On Tuesday, October 8, 2013 12:41:26 PM UTC-4, Jason wrote:
>
>
>
>
>>>>
>>>
>>> Craig,
>>>
>>> I agree with you that there is some "building up" required to create a 
>>> full and rich human experience, which cannot happen in a single instance or 
>>> with a single CPU instruction being executed. However, where I disagree 
>>> with you is in how long it takes for all the particulars of the experience 
>>> to be generated from the computation.  I don't think it requires 
>>> re-calculating the entire history of the human race, or life itself on some 
>>> planet.  I think it can be done by comparing relations to memories and data 
>>> stored entirely within the brain itself; say within 0.1 to 0.5 seconds of 
>>> computation by the brain, not the eons of life's evolution.
>>>
>>
>> That could be true in theory but it does not seem to be supported by 
>> nature. In reality, there is no way to watch a movie in less time than the 
>> movie takes to be watched without sacrificing some qualities of the 
>> experience. 
>>
>
> But when you watch the last 5 seconds of the movie, your brain has the 
> context/memories of all the previous parts of the movie.  If you 
> instantiated a brain from scratch with all the same memories of someone who 
> watched the first 2 hours of the movie,
>

That's what I am saying is not necessarily possible. A brain is not a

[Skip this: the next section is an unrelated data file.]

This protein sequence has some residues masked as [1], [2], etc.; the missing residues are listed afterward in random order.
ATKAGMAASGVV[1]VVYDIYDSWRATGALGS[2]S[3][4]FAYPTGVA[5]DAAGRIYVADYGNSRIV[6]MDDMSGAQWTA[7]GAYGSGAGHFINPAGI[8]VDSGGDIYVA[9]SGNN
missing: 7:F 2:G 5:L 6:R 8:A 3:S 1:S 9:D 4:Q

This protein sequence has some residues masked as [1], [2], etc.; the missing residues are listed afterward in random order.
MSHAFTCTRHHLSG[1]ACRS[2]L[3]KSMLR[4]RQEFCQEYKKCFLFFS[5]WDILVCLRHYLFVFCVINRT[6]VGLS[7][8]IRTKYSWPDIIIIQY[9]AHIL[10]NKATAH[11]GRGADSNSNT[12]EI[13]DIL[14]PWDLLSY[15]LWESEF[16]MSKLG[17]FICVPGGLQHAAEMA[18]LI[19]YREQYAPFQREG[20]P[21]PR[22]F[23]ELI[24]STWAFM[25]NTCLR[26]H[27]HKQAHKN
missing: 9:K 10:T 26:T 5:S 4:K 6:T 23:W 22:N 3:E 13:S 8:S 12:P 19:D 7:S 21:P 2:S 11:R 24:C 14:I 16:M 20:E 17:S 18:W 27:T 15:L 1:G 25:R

receptacle of memories any more than a body is a person's autobiography. We 
are not a brain - the brain mostly does things that have nothing to do with 
our awareness, and we do things which have mostly nothing to do with our 
brains. Filling someone's library with books they have never read does not 
give them the experience of having read them. You are assuming that 
experience is in fact unnecessary and can be transplanted out of context 
into another life. If that could happen, I think that no living organism 
would ever forget anything, and there would never be any desire to repeat 
any experience. Why eat an apple when you can remember eating one in the 
past? Why have any experiences at all if we can just compute data? What is 
the benefit of experience?
 

> and then showed them the last 5 seconds, they would understand the ending 
> as well as anyone made to sit through the whole thing.
>

You wouldn't need to show them anything, just implant the memory of having 
seen the whole thing. That would work if the universe was based on